An article came out this week in a Costa Rica online English newspaper that talked about searching for monkeys. It was written by a non-Tico “freelance photographer” who is living in Costa Rica and I was just so horrified that I had to write this blog in order to counterbalance what he wrote. I’m not going to give a link to the article because I don’t want to give any publicity to such a tale of wrong-doing.
In the article, the author was explaining how to find monkeys in Costa Rica. He suggested the basics such as…looking for eaten pods on the ground and listening for breaking branches. But what came next is just so shocking to me. First that he wrote it as a photographer who should have some ethics when it comes to photographing in the wild but also just as an adult who should know better.
He said he brought a banana in order to entice the wild monkeys to him. There are so many reasons that is so wrong. Never, never, NEVER feed wild animals. NEVER. I don’t know how many more times I can say that. One should not even suggest tempting them with food, even if you’re not going to give it to them to eat.
I recently had friends visit and after 4 days of not seeing any monkeys, they joked that they just don’t exist here in Costa Rica. On the 5th day though, we did get to see them and enjoy, from a distance, their playful sweetness.
My ethics and philosophy are this: it’s such an incredible wonder if you get to see animals in the wild, in their natural habitat. It’s special and unique. But if you don’t get to see them, then that is just life. The natural world is called “the wild” for a reason. When we begin to interact with other species (by talking to them, trying to get their attention, feeding them, etc), problems ensue.
There are many public places and parks in Costa Rica where there are signs that say “Do not feed the animals” in both English and Spanish. I always thought that was pretty much common sense but now I realize there’s a need for those signs.
What I will give credit to is an article that explains why one should never feed animals. That is something that deserves to be read and shared: http://www.footprintscostarica.com/footprints_informacion_articulo.php?art=4.
Besides writing this blog post, other actions I took were posting a comment with the link above in the article as well as sending an email to the editors of the online news source, expressing my discontent with the article written and asking for it to be removed. The editor-in-chief responded with the following:
“We allow freedom of speech and freedom to publish about anything to do with Costa Rica, given that it does not break the law, etc.”
I did a quick google search and couldn’t find any laws on feeding wildlife here in Costa Rica so I responded: Feeding wild animals then contributes to wild animals getting used to humans and being captured for the pet trade…which is illegal.
The editor did respond again…with an offer to allow me to write for his online newspaper, share my viewpoints and have my business be seen by many, which I then responded that I only work with organizations who either already equal my values or are willing to learn and work towards a more sustainable and ethical system of values for all who live on our planet.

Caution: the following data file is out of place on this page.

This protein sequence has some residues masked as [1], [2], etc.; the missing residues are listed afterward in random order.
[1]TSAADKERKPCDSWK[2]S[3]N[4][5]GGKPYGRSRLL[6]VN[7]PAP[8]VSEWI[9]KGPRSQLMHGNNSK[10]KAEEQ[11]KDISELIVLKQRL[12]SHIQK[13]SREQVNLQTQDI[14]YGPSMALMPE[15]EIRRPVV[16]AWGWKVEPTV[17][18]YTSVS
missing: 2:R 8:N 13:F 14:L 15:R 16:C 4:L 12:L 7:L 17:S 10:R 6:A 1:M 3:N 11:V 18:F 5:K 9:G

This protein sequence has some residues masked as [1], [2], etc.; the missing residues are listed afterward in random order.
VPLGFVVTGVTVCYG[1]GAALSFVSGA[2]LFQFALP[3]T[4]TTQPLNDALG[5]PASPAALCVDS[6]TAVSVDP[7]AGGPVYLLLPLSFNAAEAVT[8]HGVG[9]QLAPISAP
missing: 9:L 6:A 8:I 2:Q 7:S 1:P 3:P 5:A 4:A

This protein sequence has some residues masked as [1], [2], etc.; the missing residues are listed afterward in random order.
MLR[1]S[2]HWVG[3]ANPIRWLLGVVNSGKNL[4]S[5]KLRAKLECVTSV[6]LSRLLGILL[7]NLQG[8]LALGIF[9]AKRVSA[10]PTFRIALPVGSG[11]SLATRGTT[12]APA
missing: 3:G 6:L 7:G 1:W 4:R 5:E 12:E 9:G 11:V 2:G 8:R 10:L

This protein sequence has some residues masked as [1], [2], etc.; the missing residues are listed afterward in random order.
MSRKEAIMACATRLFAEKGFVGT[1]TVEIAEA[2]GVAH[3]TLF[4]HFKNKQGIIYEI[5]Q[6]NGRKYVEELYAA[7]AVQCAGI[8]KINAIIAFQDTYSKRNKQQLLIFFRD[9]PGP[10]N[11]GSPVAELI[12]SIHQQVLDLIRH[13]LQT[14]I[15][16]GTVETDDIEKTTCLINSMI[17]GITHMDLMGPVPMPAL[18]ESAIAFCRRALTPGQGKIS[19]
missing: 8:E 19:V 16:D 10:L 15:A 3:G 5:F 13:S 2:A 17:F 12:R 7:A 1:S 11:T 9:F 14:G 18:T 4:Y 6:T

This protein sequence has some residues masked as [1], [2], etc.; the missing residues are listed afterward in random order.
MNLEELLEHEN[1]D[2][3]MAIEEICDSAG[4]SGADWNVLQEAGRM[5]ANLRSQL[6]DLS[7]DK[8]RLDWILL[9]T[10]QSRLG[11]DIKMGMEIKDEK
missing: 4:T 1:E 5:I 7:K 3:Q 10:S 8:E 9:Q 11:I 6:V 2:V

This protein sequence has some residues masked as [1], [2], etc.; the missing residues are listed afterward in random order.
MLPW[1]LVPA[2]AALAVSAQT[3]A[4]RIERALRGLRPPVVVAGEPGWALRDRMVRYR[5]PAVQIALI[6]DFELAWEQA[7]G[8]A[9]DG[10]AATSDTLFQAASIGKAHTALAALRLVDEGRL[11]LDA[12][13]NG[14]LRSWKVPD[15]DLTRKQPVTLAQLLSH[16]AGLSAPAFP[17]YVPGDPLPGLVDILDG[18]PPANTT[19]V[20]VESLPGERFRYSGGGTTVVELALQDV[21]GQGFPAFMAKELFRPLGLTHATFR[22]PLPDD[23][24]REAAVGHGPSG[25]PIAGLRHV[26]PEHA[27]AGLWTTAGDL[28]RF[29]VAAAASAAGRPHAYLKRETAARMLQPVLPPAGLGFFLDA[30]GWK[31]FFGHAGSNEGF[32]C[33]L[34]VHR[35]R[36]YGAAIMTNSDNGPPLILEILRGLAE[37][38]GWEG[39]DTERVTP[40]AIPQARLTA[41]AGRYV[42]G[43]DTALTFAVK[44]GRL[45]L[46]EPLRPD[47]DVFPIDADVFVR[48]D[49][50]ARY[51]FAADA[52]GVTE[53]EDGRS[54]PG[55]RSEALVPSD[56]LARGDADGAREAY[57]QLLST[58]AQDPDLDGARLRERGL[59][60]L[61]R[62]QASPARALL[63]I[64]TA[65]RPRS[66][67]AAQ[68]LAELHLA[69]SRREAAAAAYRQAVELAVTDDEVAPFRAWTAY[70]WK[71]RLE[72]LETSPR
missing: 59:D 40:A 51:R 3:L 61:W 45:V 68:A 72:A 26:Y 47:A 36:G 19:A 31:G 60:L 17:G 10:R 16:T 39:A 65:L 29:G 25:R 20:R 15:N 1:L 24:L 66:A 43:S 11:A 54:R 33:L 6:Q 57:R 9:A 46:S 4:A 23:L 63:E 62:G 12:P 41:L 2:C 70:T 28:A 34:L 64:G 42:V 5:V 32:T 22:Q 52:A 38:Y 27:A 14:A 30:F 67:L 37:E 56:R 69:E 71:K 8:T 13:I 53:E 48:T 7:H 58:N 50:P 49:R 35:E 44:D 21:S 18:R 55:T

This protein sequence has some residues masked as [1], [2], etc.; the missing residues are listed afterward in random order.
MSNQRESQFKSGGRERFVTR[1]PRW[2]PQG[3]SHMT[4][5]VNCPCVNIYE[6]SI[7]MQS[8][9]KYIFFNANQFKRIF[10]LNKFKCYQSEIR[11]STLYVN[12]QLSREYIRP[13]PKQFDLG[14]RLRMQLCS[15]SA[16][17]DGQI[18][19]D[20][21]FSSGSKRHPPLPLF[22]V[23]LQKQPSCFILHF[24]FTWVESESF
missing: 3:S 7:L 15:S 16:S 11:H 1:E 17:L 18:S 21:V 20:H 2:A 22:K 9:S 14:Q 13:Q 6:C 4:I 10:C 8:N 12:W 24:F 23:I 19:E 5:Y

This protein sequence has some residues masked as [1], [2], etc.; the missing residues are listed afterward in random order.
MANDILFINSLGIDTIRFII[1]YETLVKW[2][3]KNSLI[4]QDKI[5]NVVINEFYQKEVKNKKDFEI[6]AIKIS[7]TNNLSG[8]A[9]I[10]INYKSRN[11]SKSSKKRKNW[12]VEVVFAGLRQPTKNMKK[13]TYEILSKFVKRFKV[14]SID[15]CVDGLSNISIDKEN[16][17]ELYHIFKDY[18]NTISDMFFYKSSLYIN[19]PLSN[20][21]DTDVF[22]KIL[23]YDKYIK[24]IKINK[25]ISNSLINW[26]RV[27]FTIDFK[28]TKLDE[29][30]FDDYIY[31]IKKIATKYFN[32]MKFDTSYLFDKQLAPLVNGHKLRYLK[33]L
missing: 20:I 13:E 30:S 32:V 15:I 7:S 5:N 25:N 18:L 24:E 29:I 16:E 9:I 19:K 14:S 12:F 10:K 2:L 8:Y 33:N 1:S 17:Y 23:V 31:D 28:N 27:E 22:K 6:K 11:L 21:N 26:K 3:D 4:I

I was still unhappy though with the fact that this article would remain published for all those with internet to see. And then this morning, I read an article about Jairo Mora, a young Costa Rican conversationist who was killed a few months ago because he was protecting turtles on the Caribbean coast. In the article, it mentioned Wildlife Conservation Law 7317. And by googling that phrase, I then came up with several articles that described the law which included this from the Costa Rican Times: “Wildlife Conservation Law 7317 mandates that you do not remove any plant life nor engage with any wild animal by feeding them or removing them from their habitat. Feeding animals leads to an unhealthy dependence on humans and hurts the animals.” (Click here for source and entire article).
I promptly emailed the law and the article to the editor who then replied that what he meant was – it’s not illegal for him to publish an article that talks about an illegal act being committed (by the author of the article). He also said: There are laws for everything in Costa Rica, hardly any of them are enforced.
So what? That makes it okay? If the author had written about robbing a house, an obvious illegal act that also has very little enforcement in Costa Rica, would he have chosen to still publish the article? Or it’s just that this particular article is about wildlife so who cares if it’s illegal and wrong to do even though it contributes to the destruction of our planet.
That old idiom plays in my head when presented with offers to work with companies that don’t share similar ethics: If you lie down with dogs, you’ll end up with fleas. Getting more business and being seen by more people is not worth it to me if it goes against my morals and values. I’d rather live my values and stay true to what I believe in and hopefully, eventually, it will pay off. : )
The author of the article has yet to respond to the comment I left on his post.
Sept 6, 2013 Update: The author has responded and informed me that the piece was done as a fluff piece and a disclaimer would be added to the top of the article. While I know he was trying to be pleasant, his email only infuriated me more since I abhor using animals for entertainment purposes. Additionally, it is still illegal to feed wild animals so the article still needs to be removed.